1. John focuses exclusively on the sellers (John 2:14-16), whereas Matthew (21:12), Mark (11:15), and Luke (19:45) show Jesus paying attention to the buyers, too.
  2. John alone records oxen and sheep as part of the temple cleansing (John 2:14-15).
  3. John alone records a whip of cords (John 2:15).
  4. John alone records Jesus as scattering the money (John 2:15)
  5. John alone records Jesus telling the dove-sellers to, “Take these things away!” (John 2:16), but does nothing else with them. Whereas, Matthew (21:12) and Mark (11:15) record Jesus overturning the seats of the dove-sellers, without saying anything to them.
  6. Matthew (21:13), Mark (11:17), and Luke (19:46) record Jesus quoting Isaiah 56:7, but John does not.
  7. John alone mentions the disciples as recalling Psalm 69:9 in reference to this incident (2:17)
  8. In John’s account, Jesus objects to the temple being a, “house of merchandise,” (2:16), whereas Matthew (21:13), Mark (11:17), and Luke (19:46) show an objection to the dishonesty of the sellers (“house of thieves”).
  9. In John’s account, the Jews question Jesus’ authority by asking for a sign (Jn. 2:18), but in Matthew (21:16) they question Him on why children were praising Him, and they do not directly question Him at all in Mark or Luke.
  10. Mark 11:18 and Luke 19:47 show that the Jewish leaders conspired to kill Jesus as a result of this incident, and Matt. 21:15 remarks that they were, “indignant.” In contrast, John never records the Jews’ reaction besides their questioning.  In fact, he later tells us, through Nicodemus, that some of the Jewish rulers initially believed Jesus to be a teacher from God around this time (see Jn. 3:1-2).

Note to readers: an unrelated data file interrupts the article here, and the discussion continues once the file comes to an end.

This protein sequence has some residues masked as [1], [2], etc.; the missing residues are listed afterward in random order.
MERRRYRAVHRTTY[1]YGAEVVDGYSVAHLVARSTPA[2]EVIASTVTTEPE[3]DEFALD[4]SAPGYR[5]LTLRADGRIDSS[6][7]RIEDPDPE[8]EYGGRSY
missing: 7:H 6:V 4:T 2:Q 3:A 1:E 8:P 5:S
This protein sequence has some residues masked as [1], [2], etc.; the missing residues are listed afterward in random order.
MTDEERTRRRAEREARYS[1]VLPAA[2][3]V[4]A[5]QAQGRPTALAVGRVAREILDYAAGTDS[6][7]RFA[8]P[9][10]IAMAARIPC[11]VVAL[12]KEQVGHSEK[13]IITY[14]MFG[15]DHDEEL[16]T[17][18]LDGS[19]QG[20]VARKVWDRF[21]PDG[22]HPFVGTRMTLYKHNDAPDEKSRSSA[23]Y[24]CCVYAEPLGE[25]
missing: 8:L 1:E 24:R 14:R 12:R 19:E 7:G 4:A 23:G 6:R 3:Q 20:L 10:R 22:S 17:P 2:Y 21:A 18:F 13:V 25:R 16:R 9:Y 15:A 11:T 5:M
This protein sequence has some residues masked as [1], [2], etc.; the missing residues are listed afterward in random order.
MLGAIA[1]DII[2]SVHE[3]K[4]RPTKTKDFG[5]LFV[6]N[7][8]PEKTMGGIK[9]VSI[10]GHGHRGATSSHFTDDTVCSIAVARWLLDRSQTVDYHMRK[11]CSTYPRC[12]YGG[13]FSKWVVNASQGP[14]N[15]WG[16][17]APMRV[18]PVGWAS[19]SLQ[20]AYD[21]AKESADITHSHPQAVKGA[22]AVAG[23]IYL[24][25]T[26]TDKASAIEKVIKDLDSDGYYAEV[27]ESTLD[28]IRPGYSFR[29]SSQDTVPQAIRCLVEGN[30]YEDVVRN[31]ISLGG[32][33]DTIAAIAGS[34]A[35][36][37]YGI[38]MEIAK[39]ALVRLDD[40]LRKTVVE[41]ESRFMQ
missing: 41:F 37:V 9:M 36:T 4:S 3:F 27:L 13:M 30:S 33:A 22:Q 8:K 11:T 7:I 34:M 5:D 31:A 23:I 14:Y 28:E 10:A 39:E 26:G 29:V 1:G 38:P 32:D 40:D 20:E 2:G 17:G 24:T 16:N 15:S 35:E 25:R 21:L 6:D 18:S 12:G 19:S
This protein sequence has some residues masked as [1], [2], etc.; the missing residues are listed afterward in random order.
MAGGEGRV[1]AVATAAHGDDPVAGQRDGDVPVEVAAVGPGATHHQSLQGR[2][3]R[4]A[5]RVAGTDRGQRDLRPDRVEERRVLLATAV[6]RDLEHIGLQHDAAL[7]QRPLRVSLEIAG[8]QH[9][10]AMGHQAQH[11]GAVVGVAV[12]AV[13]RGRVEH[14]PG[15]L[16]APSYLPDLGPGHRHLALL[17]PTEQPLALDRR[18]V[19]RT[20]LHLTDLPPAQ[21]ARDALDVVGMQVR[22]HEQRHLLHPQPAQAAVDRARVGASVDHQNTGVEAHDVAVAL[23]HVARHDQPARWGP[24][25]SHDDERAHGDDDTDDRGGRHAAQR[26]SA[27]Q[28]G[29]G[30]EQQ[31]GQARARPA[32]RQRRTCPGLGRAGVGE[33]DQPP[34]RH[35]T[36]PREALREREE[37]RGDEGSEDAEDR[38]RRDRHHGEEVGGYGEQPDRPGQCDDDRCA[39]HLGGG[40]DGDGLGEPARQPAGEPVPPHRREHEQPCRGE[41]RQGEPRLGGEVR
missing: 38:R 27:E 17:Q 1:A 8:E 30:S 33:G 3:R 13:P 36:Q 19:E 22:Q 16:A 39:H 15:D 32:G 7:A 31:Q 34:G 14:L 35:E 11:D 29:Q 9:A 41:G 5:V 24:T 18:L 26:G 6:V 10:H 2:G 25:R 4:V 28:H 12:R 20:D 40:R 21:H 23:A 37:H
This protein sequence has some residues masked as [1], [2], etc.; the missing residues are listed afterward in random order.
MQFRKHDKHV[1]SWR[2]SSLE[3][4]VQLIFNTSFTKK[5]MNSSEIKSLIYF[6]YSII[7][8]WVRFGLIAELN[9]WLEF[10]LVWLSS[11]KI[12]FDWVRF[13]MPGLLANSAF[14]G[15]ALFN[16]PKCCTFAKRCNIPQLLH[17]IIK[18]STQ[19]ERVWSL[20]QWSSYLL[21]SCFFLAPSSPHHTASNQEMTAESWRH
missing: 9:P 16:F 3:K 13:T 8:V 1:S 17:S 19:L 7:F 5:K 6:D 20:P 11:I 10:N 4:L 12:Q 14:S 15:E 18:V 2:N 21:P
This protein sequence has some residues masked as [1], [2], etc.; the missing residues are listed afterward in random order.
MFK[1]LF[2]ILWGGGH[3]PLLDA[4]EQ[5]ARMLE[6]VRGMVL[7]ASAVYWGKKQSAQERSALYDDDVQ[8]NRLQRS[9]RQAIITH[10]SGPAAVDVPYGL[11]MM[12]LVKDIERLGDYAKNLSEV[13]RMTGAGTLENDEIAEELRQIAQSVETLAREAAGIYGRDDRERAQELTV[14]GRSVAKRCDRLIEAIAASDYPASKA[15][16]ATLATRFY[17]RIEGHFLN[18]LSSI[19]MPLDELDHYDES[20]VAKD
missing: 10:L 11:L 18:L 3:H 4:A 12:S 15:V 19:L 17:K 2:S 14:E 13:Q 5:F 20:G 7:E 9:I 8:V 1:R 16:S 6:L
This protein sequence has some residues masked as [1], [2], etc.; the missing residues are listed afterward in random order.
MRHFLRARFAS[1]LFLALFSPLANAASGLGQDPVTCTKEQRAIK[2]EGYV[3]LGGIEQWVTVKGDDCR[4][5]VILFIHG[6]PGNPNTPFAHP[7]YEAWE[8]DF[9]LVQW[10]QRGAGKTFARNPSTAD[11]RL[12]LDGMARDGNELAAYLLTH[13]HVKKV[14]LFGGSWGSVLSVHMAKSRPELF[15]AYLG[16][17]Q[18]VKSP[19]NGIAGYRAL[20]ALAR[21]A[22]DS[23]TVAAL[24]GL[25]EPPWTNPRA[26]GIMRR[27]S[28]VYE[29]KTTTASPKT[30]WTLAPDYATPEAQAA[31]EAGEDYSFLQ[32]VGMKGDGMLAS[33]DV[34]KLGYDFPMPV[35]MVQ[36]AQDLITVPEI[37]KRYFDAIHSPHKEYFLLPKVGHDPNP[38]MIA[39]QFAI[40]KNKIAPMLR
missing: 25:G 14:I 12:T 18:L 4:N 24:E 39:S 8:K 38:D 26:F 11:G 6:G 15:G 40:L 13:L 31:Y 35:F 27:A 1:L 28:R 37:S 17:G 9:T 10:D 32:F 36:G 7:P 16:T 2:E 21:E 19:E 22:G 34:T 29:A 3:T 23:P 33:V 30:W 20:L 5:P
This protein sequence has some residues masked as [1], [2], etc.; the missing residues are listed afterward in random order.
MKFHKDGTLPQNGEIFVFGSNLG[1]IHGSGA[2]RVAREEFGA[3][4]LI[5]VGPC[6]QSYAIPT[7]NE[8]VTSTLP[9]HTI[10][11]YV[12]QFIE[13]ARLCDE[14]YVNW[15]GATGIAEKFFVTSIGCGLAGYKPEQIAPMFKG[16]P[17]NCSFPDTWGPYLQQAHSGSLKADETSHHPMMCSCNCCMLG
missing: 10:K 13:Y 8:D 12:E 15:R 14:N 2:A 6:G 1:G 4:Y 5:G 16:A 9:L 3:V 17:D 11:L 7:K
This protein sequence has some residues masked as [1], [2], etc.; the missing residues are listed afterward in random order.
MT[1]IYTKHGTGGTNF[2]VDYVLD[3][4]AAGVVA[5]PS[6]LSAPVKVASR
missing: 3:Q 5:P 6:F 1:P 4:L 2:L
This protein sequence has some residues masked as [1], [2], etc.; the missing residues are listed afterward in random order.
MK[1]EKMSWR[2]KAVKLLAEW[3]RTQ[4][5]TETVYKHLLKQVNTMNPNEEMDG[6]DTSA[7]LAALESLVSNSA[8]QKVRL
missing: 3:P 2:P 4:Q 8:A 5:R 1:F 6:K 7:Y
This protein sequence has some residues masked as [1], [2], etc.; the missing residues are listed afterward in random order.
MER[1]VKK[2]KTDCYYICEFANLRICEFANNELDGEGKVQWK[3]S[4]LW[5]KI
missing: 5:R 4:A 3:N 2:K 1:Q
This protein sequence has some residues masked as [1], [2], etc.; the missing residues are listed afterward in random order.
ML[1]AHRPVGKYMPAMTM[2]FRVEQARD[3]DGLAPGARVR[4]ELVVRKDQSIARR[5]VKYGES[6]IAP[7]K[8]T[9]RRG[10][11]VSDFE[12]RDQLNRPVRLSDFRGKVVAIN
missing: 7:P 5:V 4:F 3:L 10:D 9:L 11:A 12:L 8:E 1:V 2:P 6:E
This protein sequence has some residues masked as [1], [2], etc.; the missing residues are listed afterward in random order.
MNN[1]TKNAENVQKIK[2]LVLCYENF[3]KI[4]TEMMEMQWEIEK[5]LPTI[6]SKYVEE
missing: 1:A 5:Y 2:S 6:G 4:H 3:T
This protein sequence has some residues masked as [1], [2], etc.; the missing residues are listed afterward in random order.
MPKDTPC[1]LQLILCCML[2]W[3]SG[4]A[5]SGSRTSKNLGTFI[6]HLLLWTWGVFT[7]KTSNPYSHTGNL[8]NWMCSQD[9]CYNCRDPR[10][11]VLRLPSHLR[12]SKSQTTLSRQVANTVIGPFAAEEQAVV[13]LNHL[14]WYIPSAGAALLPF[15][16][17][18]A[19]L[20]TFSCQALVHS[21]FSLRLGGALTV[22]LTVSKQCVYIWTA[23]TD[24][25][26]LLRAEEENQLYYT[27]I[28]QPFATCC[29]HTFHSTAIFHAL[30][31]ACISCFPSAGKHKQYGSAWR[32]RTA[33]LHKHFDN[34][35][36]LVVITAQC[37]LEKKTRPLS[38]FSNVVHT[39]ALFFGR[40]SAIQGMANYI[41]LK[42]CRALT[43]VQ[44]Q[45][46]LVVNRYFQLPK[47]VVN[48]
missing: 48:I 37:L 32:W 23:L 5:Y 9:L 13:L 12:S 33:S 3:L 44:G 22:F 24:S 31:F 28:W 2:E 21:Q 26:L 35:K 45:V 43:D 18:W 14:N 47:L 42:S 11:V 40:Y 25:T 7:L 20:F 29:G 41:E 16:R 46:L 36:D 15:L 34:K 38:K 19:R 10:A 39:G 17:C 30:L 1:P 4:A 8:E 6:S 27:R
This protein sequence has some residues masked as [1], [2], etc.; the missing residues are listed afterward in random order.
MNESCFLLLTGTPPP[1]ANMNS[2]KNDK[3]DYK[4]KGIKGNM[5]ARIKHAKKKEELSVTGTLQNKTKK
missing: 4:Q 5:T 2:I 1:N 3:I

11. In John’s account, Jesus refers to the temple as, “My Father’s house,” (2:16), which is not unlike His reference to “My Father’s business,” while at the temple in Luke 2:49, before His pubic ministry began. However, Matthew (21:13), Mark (11:17), and Luke (19:46) all record Jesus calling the temple, “My house,” instead of, “My Father’s house,” when quoting Isaiah 56:7.  This could indicate a progression: At the beginning of Jesus’ ministry, the temple = “His Father’s,” (Luke 2:49; John 2:16), but at the end of His ministry it is His own.  Even more, the progression continues when Jesus predicts the destruction of the temple, shortly after the later temple cleansing, and refers to it as, “Your [the Jew’s] house,” (Matt. 23:38). Therefore, after they reject Jesus a final time, the temple is no longer the place of God the Father or God the Son’s presence, but belongs now to the Jews, devoid of God.  Whereas, today, God’s new temple is not one made with hands, but is the body of Christ (e.g. 1 Pet. 2:5), which He hinted at in the first temple destruction (John 2:21)[3].

5.     Jesus Repeated Words and Actions throughout His Ministry

Though it is true that there are multiple similarities in the two temple cleansings, it should be noted that in other places in the gospels, Jesus repeats words and actions.  For one of many examples, consider: In Matt. 14:13-21 and Mark 6:30-44, we are told that:

  • Jesus departed from the crowds,
  • Thousands sought Him out,
  • Jesus had compassion on the multitudes,
  • Jesus wanted to feed them,
  • The disciples said they only had a few loaves and fishes,
  • Jesus commanded the multitude to sit on the ground,
  • Jesus blessed the food and broke it,
  • Jesus gave the food to His disciples to distribute to the people,
  • All of the thousands ate and were filled,
  • Afterward, they picked up multiple baskets of leftover food, and
  • He departed from them on a boat.